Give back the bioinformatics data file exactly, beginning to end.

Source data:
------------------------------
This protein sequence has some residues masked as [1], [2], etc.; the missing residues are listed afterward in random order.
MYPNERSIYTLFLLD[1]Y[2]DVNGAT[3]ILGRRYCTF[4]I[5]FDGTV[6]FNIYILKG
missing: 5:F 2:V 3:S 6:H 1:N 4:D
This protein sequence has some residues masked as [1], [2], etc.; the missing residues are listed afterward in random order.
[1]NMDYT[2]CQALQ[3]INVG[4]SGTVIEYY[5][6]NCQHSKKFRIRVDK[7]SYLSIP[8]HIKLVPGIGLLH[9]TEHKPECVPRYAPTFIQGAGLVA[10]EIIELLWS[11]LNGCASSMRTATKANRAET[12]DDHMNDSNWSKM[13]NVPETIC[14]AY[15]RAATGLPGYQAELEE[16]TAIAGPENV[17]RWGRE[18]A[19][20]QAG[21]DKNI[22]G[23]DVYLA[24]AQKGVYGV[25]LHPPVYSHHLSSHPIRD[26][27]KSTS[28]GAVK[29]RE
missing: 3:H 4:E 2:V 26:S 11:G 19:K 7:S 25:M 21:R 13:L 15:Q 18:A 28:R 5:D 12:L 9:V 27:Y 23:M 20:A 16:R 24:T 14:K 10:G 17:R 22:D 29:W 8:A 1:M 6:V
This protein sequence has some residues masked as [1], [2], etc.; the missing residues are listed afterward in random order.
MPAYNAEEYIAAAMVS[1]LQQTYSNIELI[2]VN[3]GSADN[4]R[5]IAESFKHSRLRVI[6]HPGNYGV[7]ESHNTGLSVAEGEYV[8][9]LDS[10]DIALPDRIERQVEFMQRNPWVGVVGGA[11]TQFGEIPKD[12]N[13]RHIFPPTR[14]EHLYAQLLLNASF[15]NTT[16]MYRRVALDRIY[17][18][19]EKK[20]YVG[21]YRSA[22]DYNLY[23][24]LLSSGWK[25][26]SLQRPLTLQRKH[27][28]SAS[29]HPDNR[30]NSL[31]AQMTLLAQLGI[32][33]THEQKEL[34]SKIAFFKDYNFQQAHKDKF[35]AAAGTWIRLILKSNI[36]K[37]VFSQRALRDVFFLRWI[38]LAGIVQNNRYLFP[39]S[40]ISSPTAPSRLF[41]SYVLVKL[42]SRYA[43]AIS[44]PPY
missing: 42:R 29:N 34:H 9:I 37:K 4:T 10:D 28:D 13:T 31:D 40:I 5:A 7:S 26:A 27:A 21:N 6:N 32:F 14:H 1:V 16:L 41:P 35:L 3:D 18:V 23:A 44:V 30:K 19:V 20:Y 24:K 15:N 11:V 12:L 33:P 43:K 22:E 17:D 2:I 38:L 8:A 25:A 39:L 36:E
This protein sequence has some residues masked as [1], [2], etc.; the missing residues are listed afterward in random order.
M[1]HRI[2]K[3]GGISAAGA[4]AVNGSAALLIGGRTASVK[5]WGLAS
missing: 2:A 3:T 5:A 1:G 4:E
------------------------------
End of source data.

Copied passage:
This protein sequence has some residues masked as [1], [2], etc.; the missing residues are listed afterward in random order.
MYPNERSIYTLFLLD[1]Y[2]DVNGAT[3]ILGRRYCTF[4]I[5]FDGTV[6]FNIYILKG
missing: 5:F 2:V 3:S 6:H 1:N 4:D
This protein sequence has some residues masked as [1], [2], etc.; the missing residues are listed afterward in random order.
[1]NMDYT[2]CQALQ[3]INVG[4]SGTVIEYY[5][6]NCQHSKKFRIRVDK[7]SYLSIP[8]HIKLVPGIGLLH[9]TEHKPECVPRYAPTFIQGAGLVA[10]EIIELLWS[11]LNGCASSMRTATKANRAET[12]DDHMNDSNWSKM[13]NVPETIC[14]AY[15]RAATGLPGYQAELEE[16]TAIAGPENV[17]RWGRE[18]A[19][20]QAG[21]DKNI[22]G[23]DVYLA[24]AQKGVYGV[25]LHPPVYSHHLSSHPIRD[26][27]KSTS[28]GAVK[29]RE
missing: 3:H 4:E 2:V 26:S 11:G 19:K 7:S 25:M 21:R 13:L 15:Q 18:A 28:R 5:D 12:L 9:V 27:Y 23:M 20:A 16:R 24:T 14:K 10:G 17:R 22:D 29:W 8:A 1:M 6:V
This protein sequence has some residues masked as [1], [2], etc.; the missing residues are listed afterward in random order.
MPAYNAEEYIAAAMVS[1]LQQTYSNIELI[2]VN[3]GSADN[4]R[5]IAESFKHSRLRVI[6]HPGNYGV[7]ESHNTGLSVAEGEYV[8][9]LDS[10]DIALPDRIERQVEFMQRNPWVGVVGGA[11]TQFGEIPKD[12]N[13]RHIFPPTR[14]EHLYAQLLLNASF[15]NTT[16]MYRRVALDRIY[17][18][19]EKK[20]YVG[21]YRSA[22]DYNLY[23][24]LLSSGWK[25][26]SLQRPLTLQRKH[27][28]SAS[29]HPDNR[30]NSL[31]AQMTLLAQLGI[32][33]THEQKEL[34]SKIAFFKDYNFQQAHKDKF[35]AAAGTWIRLILKSNI[36]K[37]VFSQRALRDVFFLRWI[38]LAGIVQNNRYLFP[39]S[40]ISSPTAPSRLF[41]SYVLVKL[42]SRYA[43]AIS[44]PPY
missing: 42:R 29:N 34:H 9:I 37:K 4:T 10:D 28:D 13:T 31:D 40:I 5:A 7:S 26:A 27:A 21:N 6:N 32:F 14:H 1:V 16:L 41:P 35:L 3:D 18:V 23:A 44:V 30:K 19:V 20:Y 24:K 15:N 11:V 12:L 33:P 43:K 22:E 17:D 2:I 38:L 8:A 25:A 39:L 36:E
This protein sequence has some residues masked as [1], [2], etc.; the missing residues are listed afterward in random order.
M[1]HRI[2]K[3]GGISAAGA[4]AVNGSAALLIGGRTASVK[5]WGLAS
missing: 2:A 3:T 5:A 1:G 4:E